Back in 2013, during Scott Limbaugh’s first full summer as Vanderbilt’s head coach, Limbaugh and then-assistant Dusty Smith made a recruiting trip to a junior tournament in Lexington, Kentucky. They had a few players on their radar, so when they arrived, they split up. Limbaugh eventually caught up to a group that included a little Kentuckian from Owensboro, barely over 5 feet tall and 100 pounds soaking wet. The kid had been sitting on a seat attached to his pushcart, waiting out a backup on a par 3, when he got up, pulled an iron from his bag and flagged one.
Limbaugh immediately texted Smith: We’re here watching the wrong people. That kid is the best player here.
That kid was John Augenstein.
Augenstein went on to reach the semifinals of the U.S. Junior Amateur that summer. He later signed with the Commodores and made an instant impact as a freshman, winning two extra-hole matches to lead Vanderbilt to its first SEC title in 2017. The one they call “Flash” – or, as this writer has coined, “Johnny Golf” – continued to establish himself as one of the preeminent match-play competitors in amateur golf, going 8-1 in the format between conference and nationals while also finishing runner-up at the 2019 U.S. Amateur and scoring the winning point for last year’s U.S. Walker Cup team at Royal Liverpool. Last spring as a senior, he was named SEC Player of the Year and an All-American for the fourth time.
In other words, Augenstein left quite the mark on the Vanderbilt program. From “best player here” to one of Vanderbilt’s best ever.
“As a coach, you dream of being able to coach guys like John Augenstein,” said Limbaugh, who on Monday had to say so long to his superstar.
After four and a half seasons in Nashville, Augenstein announced that he has decided to forego the final semester of his extra year of eligibility and turn professional.
“I knew when I committed to Vanderbilt it was going to be a special four years,” Augenstein wrote in a farewell letter to Vandy Nation. “… Vanderbilt golf is made up of a family and I know that I’ll always be a part of that family. Right now, it is time for me to move on. I am so energized to finally start the career I have wanted to my whole life.”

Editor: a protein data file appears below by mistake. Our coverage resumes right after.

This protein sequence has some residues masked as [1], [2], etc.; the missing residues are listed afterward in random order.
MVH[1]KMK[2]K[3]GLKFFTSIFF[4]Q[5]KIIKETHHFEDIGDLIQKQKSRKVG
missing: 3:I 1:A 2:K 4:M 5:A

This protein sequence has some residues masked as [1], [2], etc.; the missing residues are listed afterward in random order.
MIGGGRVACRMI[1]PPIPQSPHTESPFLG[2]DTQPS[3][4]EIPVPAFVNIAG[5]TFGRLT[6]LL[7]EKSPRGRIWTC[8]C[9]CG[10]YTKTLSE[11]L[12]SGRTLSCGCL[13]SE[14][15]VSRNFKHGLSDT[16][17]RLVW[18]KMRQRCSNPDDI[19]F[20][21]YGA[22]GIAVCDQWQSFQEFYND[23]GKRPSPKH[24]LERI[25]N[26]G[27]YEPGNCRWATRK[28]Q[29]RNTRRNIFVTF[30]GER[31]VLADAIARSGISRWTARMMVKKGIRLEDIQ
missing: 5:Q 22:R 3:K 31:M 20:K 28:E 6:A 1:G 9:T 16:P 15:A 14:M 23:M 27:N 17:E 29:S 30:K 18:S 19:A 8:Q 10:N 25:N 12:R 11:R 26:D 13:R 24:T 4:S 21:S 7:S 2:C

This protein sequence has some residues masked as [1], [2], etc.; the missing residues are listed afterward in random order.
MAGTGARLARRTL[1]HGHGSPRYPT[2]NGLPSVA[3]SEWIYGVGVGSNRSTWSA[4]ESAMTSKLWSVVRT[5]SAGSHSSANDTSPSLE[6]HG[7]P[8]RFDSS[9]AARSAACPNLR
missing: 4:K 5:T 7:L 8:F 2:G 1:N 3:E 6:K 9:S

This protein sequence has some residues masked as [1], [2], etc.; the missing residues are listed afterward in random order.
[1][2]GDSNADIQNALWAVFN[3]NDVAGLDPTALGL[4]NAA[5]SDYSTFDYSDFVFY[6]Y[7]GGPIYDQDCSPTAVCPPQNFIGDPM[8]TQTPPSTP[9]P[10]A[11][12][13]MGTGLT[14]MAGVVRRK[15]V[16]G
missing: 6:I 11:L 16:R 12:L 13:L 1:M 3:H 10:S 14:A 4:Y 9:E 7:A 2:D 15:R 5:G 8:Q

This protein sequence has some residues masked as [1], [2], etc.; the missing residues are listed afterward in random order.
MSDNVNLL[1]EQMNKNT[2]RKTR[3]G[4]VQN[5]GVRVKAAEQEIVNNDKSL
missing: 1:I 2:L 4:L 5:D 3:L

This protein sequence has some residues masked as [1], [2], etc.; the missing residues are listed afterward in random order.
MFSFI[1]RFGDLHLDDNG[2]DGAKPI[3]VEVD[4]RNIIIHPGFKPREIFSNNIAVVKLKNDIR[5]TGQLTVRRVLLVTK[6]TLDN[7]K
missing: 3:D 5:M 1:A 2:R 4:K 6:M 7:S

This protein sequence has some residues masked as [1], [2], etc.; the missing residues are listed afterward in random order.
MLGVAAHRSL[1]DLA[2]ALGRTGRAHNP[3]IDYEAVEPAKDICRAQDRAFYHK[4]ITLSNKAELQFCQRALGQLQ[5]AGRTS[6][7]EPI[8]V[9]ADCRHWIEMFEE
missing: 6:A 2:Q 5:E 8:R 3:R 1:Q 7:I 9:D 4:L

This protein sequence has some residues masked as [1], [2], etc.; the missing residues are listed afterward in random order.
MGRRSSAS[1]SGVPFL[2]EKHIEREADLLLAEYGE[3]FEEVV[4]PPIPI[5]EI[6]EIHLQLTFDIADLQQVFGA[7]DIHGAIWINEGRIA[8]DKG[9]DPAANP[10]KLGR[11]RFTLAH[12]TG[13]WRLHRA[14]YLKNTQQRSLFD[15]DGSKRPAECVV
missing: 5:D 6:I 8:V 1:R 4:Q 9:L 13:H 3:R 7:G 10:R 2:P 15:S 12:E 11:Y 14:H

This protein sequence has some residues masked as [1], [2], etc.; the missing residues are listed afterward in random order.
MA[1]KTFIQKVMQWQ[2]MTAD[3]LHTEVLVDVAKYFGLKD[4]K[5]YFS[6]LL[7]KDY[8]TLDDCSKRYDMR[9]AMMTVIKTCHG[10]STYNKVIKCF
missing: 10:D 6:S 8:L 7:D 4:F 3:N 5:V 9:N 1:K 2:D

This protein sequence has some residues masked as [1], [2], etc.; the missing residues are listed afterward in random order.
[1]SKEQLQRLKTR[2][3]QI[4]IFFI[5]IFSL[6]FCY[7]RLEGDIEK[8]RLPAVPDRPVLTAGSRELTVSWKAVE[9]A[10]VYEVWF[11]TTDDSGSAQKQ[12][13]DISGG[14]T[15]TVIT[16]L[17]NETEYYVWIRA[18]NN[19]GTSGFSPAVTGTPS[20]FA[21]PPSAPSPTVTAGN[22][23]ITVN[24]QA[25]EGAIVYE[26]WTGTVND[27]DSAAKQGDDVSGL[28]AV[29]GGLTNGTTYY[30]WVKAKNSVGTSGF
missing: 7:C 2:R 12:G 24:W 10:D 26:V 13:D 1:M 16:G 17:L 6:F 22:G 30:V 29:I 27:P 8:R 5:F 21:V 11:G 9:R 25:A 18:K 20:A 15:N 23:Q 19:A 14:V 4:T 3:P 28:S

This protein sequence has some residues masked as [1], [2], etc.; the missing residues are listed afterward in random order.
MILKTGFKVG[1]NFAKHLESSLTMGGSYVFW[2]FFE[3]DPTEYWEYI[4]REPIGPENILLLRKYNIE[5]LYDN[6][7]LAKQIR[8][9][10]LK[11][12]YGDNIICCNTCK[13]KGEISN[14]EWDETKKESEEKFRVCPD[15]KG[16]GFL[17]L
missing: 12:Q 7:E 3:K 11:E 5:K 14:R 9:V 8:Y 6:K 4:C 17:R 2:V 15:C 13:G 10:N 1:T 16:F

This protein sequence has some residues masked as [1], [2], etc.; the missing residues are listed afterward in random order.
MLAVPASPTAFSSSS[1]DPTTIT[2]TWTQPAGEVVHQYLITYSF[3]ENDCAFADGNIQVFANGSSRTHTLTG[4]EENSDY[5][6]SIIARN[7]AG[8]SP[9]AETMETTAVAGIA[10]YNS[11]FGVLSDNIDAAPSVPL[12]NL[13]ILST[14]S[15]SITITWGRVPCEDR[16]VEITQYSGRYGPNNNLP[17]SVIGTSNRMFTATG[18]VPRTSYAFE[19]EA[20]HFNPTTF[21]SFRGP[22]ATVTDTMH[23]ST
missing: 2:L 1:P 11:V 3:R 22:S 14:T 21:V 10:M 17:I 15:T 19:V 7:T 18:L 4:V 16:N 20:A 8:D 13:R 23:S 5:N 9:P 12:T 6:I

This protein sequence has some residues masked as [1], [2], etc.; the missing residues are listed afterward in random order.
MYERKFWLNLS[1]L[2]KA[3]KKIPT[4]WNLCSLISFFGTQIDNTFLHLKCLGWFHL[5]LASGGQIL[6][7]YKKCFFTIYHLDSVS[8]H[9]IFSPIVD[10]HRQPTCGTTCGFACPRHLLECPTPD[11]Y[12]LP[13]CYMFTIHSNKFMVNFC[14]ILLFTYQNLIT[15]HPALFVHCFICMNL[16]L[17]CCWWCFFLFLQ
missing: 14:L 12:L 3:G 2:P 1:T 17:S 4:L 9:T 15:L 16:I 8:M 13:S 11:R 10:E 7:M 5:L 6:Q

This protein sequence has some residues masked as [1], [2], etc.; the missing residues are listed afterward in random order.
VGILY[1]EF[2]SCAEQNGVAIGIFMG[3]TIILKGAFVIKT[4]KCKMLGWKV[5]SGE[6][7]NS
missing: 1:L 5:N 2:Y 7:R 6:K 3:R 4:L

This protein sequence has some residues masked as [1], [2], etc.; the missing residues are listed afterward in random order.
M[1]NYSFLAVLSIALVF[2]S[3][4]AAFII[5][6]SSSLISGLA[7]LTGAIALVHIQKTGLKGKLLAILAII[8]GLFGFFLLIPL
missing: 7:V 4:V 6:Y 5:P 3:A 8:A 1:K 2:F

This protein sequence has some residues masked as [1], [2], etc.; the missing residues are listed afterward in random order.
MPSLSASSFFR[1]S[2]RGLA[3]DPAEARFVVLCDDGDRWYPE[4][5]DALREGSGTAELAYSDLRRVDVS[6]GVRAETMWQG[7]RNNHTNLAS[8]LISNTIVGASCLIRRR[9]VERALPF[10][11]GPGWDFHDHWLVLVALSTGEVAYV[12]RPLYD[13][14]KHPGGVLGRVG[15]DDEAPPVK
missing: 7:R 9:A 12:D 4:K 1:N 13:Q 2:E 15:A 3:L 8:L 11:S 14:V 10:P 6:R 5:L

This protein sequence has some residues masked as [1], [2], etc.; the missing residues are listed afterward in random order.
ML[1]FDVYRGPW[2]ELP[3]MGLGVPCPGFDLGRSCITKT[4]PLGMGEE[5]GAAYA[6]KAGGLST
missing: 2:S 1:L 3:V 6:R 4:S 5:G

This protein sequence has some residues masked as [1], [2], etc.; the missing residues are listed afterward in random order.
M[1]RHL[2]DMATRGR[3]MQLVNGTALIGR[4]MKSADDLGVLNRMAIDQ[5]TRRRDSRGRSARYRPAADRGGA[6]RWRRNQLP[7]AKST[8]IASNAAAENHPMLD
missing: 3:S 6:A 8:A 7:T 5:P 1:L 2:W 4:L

Augenstein is coming off a T-55 finish at the Masters Tournament, which he qualified for via his U.S. Amateur performance at Pinehurst two summers ago. He also competed in this fall’s U.S. Open, though he missed the cut at Winged Foot.
He told GolfChannel.com earlier this month that he would make a decision shortly after the Masters on whether or not he would to return to school this spring. Now, that decision has been made. Augenstein’s announcement comes just days after Georgia Tech grad Andy Ogletree, who edged Augenstein at Pinehurst and again for low-amateur honors at Augusta National, revealed his decision to join the play-for-pay ranks.
“The goal is to get to the PGA Tour as quickly as possible,” Augenstein said back in April, before he opted to come back to Vanderbilt in the fall. “What that means for me, the short answer is I really don’t know. These circumstances are unlike anything we’ve ever seen, and that’s one of the hardest parts. Your whole life you have this plan, you’re going to go to college and after four years you’re going to turn pro and hopefully play on the PGA Tour. I was supposed to play in the Masters, compete for a national championship and, though nothing was certain, get some starts on the PGA Tour and get everything going, just according to plan, and that’s all been taken away for the time being.”
Augenstein has yet to announce his representation, endorsement deals or upcoming exemptions. Before turning pro, he was in position to earn a Korn Ferry Tour card via PGA Tour University, but he had to forfeit that opportunity with this decision. He is expected, however, to receive some PGA Tour sponsor invites once the season resumes next year, and his mix of talent and star factor should get him close to the maximum number of seven exemptions, even if he will be competing with Ogletree, Sahith Theegala and Akshay Bhatia for those coveted spots.
Collin Morikawa, Matthew Wolff and Viktor Hovland have already won in less than two years as pros, including Morikawa at the major level. Augenstein is widely expected to be the next big thing coming out of the college game.
“John is physically and mentally ready and prepared to start this new chapter in his life,” Limbaugh said. “… He truly left Vanderbilt golf better than he found it and gave his heart and soul to our program for four and a half years.”